In Greenhouse Grower’s last issue, we discussed concepts of physiology of plant water uptake. In this article, we’ll discuss physics concepts pertaining to growing media’s capacity to store and release water. Then, we’ll apply the concepts to improve your watering practices.
Pores In Growing Media
Different growing media have different capacities to store and supply water to plants. These differences are due to pore spaces in growing media.
Water obviously requires a space to stay. In a growing media, water is held in pore spaces. When growing media materials are mixed, pores form between their particles. Large particles form large pores and small particles form small pores. However, in a mixture of large and small particles, small particles occupy and fill the large pores between large particles.
Water in large pores drains first and fast. Water comes out of such pores with little pressure. Small pores, on the other hand, hold water firmly. Thus, as the size of pore space decreases, water is held more tightly. An increasing pressure is needed to pull water from smaller and smaller pores. So, if a growing media has very small pores, although it holds more water, less of that water is easily available to plants (for example, water in clay).
Although the pore spaces between particles influence how much water is held by a growing media, there are other influencing factors. Pores inside a particle also influence the water held. For instance, we can test sand and peat with the same sized particles, which would form the same pore sizes between their particles. But peat holds more water because peat particles are open and have pores even within them.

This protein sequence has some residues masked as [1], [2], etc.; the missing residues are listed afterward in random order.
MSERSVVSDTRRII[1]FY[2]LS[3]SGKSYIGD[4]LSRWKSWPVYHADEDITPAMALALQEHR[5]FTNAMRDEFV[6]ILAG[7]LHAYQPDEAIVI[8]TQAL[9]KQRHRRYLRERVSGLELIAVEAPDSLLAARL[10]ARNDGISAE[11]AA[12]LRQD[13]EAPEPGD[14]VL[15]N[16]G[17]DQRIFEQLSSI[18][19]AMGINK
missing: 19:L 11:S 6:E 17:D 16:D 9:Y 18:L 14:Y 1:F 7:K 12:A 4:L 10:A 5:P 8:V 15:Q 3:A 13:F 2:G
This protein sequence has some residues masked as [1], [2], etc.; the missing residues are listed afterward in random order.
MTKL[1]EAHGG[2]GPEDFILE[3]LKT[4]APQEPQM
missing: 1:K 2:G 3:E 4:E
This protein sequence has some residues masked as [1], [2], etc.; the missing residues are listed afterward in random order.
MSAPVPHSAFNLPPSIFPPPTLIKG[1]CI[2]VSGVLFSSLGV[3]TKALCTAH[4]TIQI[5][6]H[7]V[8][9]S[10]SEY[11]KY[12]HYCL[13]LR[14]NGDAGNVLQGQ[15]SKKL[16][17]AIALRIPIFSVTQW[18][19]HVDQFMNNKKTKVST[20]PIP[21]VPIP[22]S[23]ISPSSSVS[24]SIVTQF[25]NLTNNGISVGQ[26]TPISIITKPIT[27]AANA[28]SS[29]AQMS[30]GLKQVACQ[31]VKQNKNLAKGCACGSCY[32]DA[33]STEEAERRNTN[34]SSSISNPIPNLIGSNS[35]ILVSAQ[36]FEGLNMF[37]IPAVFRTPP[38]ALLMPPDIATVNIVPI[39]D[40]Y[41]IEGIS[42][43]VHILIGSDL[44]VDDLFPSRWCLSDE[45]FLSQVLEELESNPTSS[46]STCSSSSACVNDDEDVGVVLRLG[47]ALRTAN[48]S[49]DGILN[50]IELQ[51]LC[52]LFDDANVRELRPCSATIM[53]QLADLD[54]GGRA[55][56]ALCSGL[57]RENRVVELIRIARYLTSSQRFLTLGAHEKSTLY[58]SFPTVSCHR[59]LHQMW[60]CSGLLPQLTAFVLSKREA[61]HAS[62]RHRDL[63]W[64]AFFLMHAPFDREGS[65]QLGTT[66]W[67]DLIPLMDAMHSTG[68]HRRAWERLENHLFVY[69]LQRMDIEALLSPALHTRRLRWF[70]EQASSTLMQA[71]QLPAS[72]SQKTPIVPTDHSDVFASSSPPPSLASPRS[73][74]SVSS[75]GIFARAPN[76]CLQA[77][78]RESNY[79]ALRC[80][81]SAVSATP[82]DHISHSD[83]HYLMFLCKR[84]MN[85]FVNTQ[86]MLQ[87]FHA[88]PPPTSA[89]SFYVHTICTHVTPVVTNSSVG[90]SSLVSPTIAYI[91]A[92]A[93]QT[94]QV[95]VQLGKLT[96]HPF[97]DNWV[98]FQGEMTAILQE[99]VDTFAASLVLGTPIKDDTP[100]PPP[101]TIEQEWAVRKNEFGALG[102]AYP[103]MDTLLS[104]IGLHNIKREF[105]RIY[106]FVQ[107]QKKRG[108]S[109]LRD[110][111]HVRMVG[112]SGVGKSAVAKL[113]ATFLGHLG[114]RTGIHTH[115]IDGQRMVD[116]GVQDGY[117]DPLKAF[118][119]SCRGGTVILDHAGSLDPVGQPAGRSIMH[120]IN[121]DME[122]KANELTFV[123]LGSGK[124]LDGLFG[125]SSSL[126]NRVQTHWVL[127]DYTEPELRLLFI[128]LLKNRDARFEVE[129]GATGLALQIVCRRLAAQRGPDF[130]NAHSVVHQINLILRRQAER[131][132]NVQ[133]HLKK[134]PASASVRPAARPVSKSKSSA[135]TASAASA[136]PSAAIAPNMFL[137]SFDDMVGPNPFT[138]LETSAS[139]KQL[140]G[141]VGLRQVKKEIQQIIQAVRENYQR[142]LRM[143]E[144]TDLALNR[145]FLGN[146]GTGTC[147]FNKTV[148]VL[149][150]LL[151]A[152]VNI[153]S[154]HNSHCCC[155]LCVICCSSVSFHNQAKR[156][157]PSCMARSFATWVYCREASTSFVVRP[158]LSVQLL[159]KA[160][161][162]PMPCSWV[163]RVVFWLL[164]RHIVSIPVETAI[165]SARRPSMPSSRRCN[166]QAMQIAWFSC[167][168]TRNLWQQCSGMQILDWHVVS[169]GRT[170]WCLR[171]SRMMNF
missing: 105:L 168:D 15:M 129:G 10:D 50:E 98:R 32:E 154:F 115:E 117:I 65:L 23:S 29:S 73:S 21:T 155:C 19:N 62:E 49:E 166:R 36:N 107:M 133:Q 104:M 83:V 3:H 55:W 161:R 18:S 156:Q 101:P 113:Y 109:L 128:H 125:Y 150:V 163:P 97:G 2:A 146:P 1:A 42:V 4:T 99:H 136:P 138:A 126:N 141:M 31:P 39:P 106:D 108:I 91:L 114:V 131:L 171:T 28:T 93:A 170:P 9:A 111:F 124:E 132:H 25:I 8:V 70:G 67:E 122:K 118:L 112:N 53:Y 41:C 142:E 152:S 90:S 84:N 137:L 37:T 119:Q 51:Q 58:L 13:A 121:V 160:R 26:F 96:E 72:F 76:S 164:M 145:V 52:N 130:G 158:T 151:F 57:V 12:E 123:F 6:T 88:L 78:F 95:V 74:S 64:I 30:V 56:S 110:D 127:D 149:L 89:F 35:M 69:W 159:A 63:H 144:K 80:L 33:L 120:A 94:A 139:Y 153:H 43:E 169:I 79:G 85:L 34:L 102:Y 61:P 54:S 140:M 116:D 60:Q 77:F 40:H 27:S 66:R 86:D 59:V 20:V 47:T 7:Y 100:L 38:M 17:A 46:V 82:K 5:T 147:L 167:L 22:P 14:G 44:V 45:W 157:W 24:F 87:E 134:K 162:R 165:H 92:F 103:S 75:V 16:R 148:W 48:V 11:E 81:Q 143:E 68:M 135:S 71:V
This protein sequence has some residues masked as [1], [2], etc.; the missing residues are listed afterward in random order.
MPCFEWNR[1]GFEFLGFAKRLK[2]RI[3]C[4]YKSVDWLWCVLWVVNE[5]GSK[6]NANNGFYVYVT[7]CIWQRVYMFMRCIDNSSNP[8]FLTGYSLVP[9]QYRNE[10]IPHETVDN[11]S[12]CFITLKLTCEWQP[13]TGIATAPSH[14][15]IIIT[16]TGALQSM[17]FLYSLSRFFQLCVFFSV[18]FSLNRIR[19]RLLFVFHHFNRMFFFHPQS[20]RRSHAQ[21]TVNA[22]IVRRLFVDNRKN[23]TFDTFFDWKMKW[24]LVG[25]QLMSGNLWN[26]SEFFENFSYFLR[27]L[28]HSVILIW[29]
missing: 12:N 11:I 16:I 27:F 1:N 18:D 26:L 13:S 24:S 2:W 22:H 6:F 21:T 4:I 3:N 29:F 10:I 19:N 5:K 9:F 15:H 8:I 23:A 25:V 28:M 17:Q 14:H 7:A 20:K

Some growing media components like peat and coir have an exceptionally high level of internal pores that are also open, interconnected and accessible to water. That’s one reason these components have high water-holding capacity. If some of these internal pores are very narrow, water therein requires more pressure to come out.
In perlite and vermiculite, some internal pores are disconnected and closed. In expanded clay pellets, all internal pores are closed. Such internal pores are not effective in holding water.
Water is also held by solid particles as a coating or film on their surfaces. The affinity with which such water is held differs between materials used as growing media. If a material’s affinity for water is stronger, more pressure is required to extract such water.